Detour over: after defining the MoL, Eagleton goes on to helpfully distinguish him from the aforedefined Sage:
Such comprehensive authority links the man of letters on one side with the sage; but whereas the sage’s synopticism is a function of transcendental detachment, the man of letters sees as widely as he does because material necessity compels him to be a bricoleur, dilettante, jack-of-all-trades, deeply embroiled for survival in the very commercial literary world from which Carlyle beat such a hasty retreat. (45)
This is a neat distinction, and one that fits with the connotations of the terms. An early meaning of sage is, according to the OED:
A man of profound wisdom; esp. one of those persons of ancient history or legend who were traditionally famous as the wisest of mankind
Thus the notion of transcendentalism fits well with a personage with mythic associations, while the more matter-of-fact man of letters has in Eagleton’s analysis, more down-to-earth connotations. Yet it is only at an abstract level that the distinction holds up: in reality, the 19th-century writers to whom those terms were applied (and Eagleton is using it in describing 19th-century criticism) were almost generally both. In historical terms, the categorization is unhelpful, and really speaks to the love of taxonimizing that afflicts many critics. To analyze is, to a large extent, to taxonomize, but history tends to break such distinctions down. Thus, my point simply is that though Eagleton’s analysis is somewhat interesting, it’s not one I will be trying to apply.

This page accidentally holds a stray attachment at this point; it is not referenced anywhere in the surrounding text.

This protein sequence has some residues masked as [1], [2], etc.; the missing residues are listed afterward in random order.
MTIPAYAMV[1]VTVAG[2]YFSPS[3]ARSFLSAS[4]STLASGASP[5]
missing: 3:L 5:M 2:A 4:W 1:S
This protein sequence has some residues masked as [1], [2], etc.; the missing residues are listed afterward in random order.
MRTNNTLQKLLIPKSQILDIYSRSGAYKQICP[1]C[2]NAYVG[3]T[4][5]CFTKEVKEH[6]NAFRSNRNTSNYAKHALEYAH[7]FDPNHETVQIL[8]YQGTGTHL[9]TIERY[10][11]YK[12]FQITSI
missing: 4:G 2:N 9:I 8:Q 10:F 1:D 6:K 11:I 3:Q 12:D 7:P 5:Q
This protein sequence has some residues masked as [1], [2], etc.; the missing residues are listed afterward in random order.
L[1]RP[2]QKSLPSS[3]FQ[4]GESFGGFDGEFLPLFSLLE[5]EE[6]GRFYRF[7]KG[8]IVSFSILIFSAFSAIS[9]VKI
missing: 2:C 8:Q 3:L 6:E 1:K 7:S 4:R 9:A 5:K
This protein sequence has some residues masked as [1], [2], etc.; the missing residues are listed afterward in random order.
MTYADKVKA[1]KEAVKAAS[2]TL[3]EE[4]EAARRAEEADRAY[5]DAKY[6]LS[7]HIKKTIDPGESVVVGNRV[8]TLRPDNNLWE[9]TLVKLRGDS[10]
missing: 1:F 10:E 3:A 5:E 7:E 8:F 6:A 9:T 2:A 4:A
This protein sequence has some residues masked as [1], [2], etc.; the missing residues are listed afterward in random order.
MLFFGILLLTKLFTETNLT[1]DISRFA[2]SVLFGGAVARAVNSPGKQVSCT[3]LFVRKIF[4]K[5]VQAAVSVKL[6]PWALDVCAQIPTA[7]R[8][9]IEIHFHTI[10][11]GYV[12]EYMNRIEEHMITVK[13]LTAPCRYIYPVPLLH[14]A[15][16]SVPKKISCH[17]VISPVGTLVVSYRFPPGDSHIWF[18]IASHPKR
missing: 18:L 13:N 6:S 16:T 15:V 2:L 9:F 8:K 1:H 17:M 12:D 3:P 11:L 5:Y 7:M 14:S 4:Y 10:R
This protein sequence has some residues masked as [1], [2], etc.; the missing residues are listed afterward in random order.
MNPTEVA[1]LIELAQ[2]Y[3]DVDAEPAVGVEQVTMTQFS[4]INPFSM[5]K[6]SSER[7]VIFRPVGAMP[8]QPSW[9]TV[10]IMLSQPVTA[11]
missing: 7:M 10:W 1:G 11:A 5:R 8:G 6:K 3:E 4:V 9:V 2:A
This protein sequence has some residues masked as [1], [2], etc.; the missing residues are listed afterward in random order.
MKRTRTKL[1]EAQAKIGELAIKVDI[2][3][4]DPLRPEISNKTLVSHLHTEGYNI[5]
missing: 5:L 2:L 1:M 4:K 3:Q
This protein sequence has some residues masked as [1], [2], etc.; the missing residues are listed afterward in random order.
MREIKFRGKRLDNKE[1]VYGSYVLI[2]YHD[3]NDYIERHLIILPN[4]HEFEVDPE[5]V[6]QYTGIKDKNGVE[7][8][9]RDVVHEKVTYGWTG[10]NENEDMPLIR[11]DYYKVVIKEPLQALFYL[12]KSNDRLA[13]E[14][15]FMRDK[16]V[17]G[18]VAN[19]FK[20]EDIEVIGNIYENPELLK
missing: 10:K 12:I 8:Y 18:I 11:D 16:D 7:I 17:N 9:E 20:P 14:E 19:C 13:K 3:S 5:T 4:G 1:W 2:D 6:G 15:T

Nevertheless, I’m interested in the undisciplinary nature of the learning that the man of letters accrues. From a 21st-century academic point of view, this seems to me the most interesting element. The academic sees narrowly, methodologically, where the man of letters saw synoptically. The academic structures in place do not now allow for such a mode of vision. No, for that we have to close our Foucaults and open our Sartors, the opening chapter of which is one of the great paeans to intellectual freedom. In my humble opinion.
[W]ould Criticism erect not only finger-posts and turnpikes, but spiked gates and impassable barriers, for the mind of man? It is written, “Many shall run to and fro, and knowledge shall be increased.” Surely the plain rule is, Let each considerate person have his way, and see what it will lead to. For not this man and that man, but all men make up mankind, and their united tasks the task of mankind. (Sartor, Ch. 1)